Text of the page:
Integrating AltFuels into your fleet operations

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Updated Jan 23, 2014
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The City of Santa Monica, Calif. sits on the shores of the Pacific Ocean and is nestled in the shadows of Los Angeles.

It’s also in the grips of some of the tightest vehicle emission regulations in the United States.

To combat that, the municipality has invested heavily in alternative fuels.

“The city’s been able to place alternative fuel in most applications,” says Rick Sikes, Fleet Superintendent for the City of Santa Monica.

The city’s municipal fleet has about 800 pieces of equipment, and Sikes says nearly 85 percent is alternative fuel, which includes electric, propane, CNG, hydrogen and biodiesel-powered vehicles.

Before jumping into alternative fuel, Sikes says it’s important to prioritize and understand why you want to make the switch, which will help develop a policy.

He recommends identifying several reasons why you want to move away from oil.

For the City of Santa Monica, a coastal town and tourism heaven, the city decided going green was in its best interest to meet its fuel needs while limiting the impact on the environment.

The city is no stranger to alternative fuel, having adapted propane to its fleet in the 1980s. In the 90s, the city turned to electrics and bio-diesels and continued to invest as the century turned.

“The air we breathe today is cleaner than it was,” he says.

Sikes says Santa Monica’s policy objectives were to reduce conventional gas and diesel fossil fuel; reduce emissions; ensure new vehicle purchases provide best benefit; optimize fleet size; inventory and report fleet-wide GHG emission; and reduce the environmental impact of the vehicle fleet.

Where to start

Sikes says the first step in developing your fleet’s policy is to study what you already have by taking an accurate inventory of vehicles.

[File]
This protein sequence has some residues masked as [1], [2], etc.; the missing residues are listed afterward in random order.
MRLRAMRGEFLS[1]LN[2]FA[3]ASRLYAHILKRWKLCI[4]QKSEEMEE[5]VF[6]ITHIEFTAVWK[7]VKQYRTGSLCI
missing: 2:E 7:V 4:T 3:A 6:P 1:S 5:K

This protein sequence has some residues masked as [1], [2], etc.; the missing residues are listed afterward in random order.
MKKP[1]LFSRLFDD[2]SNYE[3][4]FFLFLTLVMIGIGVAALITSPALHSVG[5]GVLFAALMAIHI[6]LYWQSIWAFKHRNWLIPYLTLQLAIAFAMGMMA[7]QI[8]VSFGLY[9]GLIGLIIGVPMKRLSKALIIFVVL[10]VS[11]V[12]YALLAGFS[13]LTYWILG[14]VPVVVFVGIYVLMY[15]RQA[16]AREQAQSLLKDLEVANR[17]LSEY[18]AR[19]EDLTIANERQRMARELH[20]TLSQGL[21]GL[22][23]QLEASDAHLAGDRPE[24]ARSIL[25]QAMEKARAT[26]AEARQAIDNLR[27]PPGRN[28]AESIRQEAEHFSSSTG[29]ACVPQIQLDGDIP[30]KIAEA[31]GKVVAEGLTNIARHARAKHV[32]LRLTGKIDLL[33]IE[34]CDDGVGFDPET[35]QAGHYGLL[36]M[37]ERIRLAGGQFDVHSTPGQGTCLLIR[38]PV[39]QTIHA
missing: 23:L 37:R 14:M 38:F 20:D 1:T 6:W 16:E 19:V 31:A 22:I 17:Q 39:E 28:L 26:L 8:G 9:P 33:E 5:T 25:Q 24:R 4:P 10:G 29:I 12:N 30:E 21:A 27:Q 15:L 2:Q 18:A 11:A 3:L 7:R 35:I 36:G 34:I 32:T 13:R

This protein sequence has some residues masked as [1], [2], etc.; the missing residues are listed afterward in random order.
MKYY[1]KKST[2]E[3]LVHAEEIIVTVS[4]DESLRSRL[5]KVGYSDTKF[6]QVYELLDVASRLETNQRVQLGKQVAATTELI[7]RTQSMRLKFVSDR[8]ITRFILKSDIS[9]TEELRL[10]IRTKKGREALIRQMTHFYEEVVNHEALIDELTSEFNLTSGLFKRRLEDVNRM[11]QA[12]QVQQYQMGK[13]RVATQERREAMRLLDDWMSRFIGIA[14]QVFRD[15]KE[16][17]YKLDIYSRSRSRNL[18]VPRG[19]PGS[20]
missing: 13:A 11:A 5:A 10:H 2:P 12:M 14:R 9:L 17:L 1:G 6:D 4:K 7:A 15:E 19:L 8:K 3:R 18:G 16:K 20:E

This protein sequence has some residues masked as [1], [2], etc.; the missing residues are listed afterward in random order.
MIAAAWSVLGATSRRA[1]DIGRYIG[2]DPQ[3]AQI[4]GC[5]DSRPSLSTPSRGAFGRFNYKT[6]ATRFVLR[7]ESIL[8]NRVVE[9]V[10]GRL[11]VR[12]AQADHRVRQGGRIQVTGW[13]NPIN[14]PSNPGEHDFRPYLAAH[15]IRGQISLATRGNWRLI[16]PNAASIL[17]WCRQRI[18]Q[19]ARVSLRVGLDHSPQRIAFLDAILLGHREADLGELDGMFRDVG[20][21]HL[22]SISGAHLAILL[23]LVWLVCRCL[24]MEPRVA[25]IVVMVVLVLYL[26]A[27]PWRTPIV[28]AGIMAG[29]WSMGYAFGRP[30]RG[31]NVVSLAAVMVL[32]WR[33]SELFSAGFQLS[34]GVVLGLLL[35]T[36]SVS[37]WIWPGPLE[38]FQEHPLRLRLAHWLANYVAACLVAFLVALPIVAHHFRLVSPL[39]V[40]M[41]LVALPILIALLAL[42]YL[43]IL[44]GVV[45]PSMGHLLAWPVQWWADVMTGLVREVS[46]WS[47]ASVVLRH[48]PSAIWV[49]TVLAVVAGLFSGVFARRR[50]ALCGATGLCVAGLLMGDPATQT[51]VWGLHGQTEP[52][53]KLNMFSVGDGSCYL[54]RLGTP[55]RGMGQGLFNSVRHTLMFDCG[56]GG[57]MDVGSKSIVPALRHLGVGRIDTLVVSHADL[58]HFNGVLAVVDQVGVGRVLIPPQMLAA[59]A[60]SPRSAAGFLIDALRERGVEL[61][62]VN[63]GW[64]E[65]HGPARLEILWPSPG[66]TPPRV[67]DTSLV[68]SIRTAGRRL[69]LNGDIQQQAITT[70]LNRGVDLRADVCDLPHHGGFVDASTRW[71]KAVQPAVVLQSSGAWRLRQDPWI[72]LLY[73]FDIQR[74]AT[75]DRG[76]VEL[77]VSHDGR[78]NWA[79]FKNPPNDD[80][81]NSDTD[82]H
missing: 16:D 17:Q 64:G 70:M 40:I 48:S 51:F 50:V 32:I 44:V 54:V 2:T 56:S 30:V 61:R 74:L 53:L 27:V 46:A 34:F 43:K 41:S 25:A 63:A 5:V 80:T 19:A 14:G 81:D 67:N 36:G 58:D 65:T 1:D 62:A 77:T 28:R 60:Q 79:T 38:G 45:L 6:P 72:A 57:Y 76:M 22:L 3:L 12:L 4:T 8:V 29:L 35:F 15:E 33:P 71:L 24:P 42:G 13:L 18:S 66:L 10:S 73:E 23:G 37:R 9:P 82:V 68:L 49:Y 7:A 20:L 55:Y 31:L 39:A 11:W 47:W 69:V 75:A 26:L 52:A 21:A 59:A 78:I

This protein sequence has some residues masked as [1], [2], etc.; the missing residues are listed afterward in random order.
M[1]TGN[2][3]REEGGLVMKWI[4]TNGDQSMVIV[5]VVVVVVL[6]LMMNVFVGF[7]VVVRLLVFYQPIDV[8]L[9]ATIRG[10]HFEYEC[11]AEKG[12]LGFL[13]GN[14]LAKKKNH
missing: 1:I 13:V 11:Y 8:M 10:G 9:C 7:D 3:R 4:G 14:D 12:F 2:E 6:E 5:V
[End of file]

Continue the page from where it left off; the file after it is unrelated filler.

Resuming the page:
“Look for high total cost of ownership vehicles,” he says. “These can have the biggest impact with alternative fuel replacement.”

altfuelSikes says it’s also important to consider total cost of ownership over the life of the vehicle, noting alternative fuel vehicles can cost substantially more than their gasoline counterparts.

“But over the life of the vehicle, fuel costs will be substantially less,” he says.

The city has its own fueling stations and there is also a private station in the city.

It’s also important, Sikes says, to make a rational decision based on whether or not alternative fuels help you meet your objectives. He advises not to jump in headfirst in an effort just to displace fossil fuels.

“All fuels have issues. Some less than others,” he says. “There will probably not be a single fuel that displaces petroleum in transportation in our lifetime.”

Flexibility in the policy is another key.

Santa Monica’s original policy only addressed air quality and emissions. As gas and diesel engines improved, the benefits of going green became less obvious. “(Our policy) had to change as gas engines were more efficient,” he says.

And never be shy about asking for advise, Sikes says. Collaboration is important. Organizational leadership should communicate with vehicle operators and their management to explain the benefits of any changes in strategy and seek their feedback.

Seek out dealers, component and equipment providers, up-fitters and providers and speaking with other fleet managers and associations can help you avoid some pitfalls they may have found previously.

Organizations like Clean Cities and regulatory agencies can also help fleets find incentive money, Sikes says.